Simple licensing solution?

Hi all!

For quite a long time now, I have been trying to search for a simple licensing solution for my first commercial plugin. However, the more I learn about the subject, the more questions I have. I know that everything worthwhile will get cracked someday by someone, so I wouldn’t want to spend too much time trying to come up with a perfect copy protection solution. I’ve found few threads about the subject, but they are all more or less discussing the pros and cons of each approach.

I will be using Easy Digital Downloads as a distribution solution, which has a software licensing addon. However, it is created mainly for WordPress plugins, and such not quite matching my needs. I have seen many companies using a key file system, where you download a file to your computer to license the plugin, but I have no idea how it works and can’t find any information on the web. Restricting the usage on other computers would require creating a unique machine id for each user, but this too has many pitfalls. Machine properties like MAC addresses, CPU and motherboard models, HDD serial numbers, etc., are either easy to change or commonly shared. Furthermore, generating keys from the user’s machine attributes seems highly case-dependent and frankly vague. In one forum, someone said this:

“A simple hashed code tied to their email or similar is probably good enough. Hardware-based IDs always become an issue when people need to reinstall or update hardware.”

Due to my lack of knowledge in cryptography, this too is too general for me to start implementing anything.

I could go on and on about my concerns on this subject. For example, if the user downloads an updated version of the plugin, how can you identify that this guy already has a license for the product?

If anyone is willing to share how you handle licensing, I would be super grateful. Also, if you know of any books or other resources about the subject, please let me know.

1 Like

I’m currently exploring the topic as well. The easiest way would be an offline scheme, where you generate a serial number that is verified by the plugin internally. You’d usually use an asymmetric encryption scheme like RSA, where your keygen has the private key and the public key is embedded in your plugin to decrypt/verify the serial. That’s quite easy to do and you can use basically any shop system that lets you upload a list of keys. But this way there’s nothing stopping anyone from sharing the key widely. However you can tie it to a user name and display the user name in the UI like u-He does. Nobody wants to be the name that shows up on every k’ed install. :wink:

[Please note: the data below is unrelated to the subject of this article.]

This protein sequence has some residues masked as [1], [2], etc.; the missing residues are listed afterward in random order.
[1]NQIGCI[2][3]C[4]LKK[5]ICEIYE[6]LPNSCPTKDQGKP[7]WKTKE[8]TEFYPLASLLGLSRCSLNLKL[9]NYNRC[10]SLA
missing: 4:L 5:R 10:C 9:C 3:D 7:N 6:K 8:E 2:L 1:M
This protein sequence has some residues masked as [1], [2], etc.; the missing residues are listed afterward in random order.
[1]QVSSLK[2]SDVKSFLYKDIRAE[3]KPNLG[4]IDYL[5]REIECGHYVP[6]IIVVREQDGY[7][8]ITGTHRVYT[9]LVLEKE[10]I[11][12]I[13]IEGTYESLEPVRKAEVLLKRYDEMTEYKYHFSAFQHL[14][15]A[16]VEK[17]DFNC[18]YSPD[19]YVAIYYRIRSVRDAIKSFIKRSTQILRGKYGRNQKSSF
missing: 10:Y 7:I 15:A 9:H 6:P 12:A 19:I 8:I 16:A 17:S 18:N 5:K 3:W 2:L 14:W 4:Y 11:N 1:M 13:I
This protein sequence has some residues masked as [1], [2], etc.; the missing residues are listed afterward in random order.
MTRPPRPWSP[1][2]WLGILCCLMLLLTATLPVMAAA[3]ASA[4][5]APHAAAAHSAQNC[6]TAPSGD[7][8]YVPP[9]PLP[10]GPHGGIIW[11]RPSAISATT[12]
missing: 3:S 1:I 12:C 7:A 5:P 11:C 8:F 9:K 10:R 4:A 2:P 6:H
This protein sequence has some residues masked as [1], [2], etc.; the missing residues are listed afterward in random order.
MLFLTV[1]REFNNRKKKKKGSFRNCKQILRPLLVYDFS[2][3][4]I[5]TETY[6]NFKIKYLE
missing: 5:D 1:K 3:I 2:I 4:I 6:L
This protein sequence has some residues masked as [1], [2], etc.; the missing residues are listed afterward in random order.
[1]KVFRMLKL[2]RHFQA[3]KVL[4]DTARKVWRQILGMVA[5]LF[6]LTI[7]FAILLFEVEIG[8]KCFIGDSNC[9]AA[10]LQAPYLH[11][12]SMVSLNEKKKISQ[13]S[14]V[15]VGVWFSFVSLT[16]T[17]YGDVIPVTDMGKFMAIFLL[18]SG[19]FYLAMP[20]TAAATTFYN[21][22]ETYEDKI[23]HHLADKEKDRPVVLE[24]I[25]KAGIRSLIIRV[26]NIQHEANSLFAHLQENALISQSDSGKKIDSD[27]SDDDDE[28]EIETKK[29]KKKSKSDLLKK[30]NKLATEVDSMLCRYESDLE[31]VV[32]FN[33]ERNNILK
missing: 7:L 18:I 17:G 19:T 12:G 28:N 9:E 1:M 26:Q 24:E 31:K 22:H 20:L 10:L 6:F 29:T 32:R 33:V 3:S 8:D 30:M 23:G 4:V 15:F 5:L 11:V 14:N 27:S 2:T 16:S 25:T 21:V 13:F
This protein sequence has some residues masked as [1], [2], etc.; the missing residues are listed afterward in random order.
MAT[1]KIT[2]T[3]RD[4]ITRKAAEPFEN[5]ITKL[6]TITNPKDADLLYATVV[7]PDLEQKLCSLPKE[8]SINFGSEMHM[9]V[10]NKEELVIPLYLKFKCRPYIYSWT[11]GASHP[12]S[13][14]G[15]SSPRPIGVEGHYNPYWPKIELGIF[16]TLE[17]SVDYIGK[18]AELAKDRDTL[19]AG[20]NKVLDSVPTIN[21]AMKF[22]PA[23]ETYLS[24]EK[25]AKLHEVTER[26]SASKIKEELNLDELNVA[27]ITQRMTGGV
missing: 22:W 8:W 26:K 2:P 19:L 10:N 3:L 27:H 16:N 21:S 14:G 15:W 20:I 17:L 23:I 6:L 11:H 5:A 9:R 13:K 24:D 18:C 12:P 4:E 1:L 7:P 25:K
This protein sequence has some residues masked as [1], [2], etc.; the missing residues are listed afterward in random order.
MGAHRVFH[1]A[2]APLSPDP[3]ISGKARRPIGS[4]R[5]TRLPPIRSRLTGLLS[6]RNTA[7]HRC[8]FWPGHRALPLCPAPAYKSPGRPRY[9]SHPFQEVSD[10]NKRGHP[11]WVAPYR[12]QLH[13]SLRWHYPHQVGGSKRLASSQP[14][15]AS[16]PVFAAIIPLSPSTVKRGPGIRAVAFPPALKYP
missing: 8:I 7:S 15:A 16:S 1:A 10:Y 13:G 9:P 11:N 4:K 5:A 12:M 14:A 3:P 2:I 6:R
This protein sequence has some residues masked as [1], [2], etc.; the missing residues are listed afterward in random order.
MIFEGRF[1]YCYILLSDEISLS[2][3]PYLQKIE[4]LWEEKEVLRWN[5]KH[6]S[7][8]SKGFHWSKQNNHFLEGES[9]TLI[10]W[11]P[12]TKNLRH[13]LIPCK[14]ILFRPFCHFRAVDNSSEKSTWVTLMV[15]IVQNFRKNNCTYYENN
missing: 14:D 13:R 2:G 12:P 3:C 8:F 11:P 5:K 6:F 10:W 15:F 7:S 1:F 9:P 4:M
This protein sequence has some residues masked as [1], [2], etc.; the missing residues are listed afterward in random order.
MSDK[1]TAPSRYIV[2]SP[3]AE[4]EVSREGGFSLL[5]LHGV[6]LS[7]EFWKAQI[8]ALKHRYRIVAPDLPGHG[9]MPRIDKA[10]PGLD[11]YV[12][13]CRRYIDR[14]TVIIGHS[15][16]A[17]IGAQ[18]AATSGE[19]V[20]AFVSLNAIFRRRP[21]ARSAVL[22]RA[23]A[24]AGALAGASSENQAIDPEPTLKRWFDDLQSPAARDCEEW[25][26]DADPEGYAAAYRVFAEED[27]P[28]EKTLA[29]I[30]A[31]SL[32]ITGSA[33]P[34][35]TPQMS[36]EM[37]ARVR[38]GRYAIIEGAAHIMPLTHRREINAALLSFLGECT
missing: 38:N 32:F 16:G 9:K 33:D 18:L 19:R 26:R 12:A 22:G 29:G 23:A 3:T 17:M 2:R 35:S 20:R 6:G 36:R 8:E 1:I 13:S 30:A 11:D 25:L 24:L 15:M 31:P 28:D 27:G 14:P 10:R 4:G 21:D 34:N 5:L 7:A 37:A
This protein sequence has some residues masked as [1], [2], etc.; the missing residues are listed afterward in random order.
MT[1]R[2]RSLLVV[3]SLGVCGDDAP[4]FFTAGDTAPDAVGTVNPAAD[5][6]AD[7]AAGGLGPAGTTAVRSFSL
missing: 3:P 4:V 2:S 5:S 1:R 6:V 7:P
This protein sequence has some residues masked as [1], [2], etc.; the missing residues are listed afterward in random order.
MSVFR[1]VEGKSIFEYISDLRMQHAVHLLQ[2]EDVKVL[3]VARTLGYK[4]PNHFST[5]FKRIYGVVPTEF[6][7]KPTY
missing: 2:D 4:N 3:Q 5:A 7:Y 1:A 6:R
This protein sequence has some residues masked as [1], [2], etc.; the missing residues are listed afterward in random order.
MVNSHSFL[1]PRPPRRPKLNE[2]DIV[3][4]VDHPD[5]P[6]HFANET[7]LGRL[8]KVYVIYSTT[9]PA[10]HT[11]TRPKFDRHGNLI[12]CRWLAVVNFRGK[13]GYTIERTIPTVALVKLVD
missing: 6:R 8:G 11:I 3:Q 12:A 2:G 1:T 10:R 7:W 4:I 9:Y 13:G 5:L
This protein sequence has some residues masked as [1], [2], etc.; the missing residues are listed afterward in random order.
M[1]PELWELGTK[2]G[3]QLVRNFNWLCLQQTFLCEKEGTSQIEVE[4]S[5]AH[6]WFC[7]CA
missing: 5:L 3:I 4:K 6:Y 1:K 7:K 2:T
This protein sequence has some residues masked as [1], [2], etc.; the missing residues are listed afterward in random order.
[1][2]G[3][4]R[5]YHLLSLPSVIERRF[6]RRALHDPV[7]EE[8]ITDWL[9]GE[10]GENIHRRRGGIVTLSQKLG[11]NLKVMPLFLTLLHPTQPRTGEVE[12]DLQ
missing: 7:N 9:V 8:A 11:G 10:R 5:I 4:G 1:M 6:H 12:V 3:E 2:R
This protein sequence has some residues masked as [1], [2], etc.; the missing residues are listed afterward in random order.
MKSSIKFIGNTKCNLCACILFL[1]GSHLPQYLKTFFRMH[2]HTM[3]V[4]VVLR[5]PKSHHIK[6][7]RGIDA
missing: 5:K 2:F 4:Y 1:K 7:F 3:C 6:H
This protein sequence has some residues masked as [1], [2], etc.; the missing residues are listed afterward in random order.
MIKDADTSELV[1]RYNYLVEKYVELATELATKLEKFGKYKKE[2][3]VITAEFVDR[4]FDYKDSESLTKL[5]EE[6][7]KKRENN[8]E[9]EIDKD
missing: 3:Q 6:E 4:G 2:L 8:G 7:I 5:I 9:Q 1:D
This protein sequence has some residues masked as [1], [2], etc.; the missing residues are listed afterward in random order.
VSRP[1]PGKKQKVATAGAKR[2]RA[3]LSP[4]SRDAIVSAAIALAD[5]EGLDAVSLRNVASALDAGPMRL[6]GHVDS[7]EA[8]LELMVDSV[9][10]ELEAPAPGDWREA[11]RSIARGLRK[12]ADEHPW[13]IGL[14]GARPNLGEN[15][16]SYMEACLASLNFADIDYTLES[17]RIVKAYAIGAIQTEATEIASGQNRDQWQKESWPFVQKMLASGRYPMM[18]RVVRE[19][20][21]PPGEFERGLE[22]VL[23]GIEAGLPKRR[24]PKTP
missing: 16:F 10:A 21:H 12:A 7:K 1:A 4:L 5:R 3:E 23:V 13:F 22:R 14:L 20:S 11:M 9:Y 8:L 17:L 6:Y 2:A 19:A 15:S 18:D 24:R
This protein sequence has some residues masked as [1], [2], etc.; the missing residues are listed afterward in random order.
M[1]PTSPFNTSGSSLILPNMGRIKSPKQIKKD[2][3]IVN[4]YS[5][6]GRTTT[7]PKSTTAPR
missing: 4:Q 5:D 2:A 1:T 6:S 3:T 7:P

My currently preferred, but much more complicated solution, is to build a simple licensing backend server that handles serial generation and online activation. The server then is the one to verify the serial number and activate the plugin (see the JUCE tutorial on this for a basic understanding of that communication). The nice thing about that is that you can limit check the number of activations per serial and thus detect if it is shared widely, and then blocklist it. Or limit the number of activations.

You can set up payment services like 2Checkout or FastSpring so they request a new serial number for a purchase from the server via an API request. That way you can record the customer and purchase data in the database along with the serial key, and also bake some of that information into the key. However, be very careful about the exact policies and user experience around that. You want to keep the risk of frustration and support tickets as low as possible, so the policy should be as permissive as reasonably possible (in my opinion).

But you need to maintain a server and database for the whole scheme. So it’s only viable if you plan to build a sustainable business around it. It’s far too much effort if you just want to sell a plugin on the side.

I’m probably stupid for going down that rabbithole, especially as I’m not very experienced in web development, but I also think it’s fun and interesting. :nerd_face:

Thanks so much for your answer. I would be more than happy with the first approach. I only need something that can be easily managed and doesn’t annoy honest customers. I understand the basic concept of RSA encryption, but I still don’t quite get how you would go about implementing this. I mean, do I have to create a license key for each user manually? What against does the plugin then compare the user-entered serial? When the plugin has confirmed a valid key, does that build stay forever activated and can be copied and shared indefinitely? Although that wouldn’t matter that much if you display the license owner’s email, for example, in the plugin. When the user downloads an updated plugin version, would she have to enter the key again?

An activation doesn’t change the actually installed bundle (that’s impossible nowadays anyway due to code signing etc.). You save the licensing information somewhere (OS’s preference store or a file in an appropriate and accessible location). It’ll still be there after installing an updated version, so the plugin will still find it.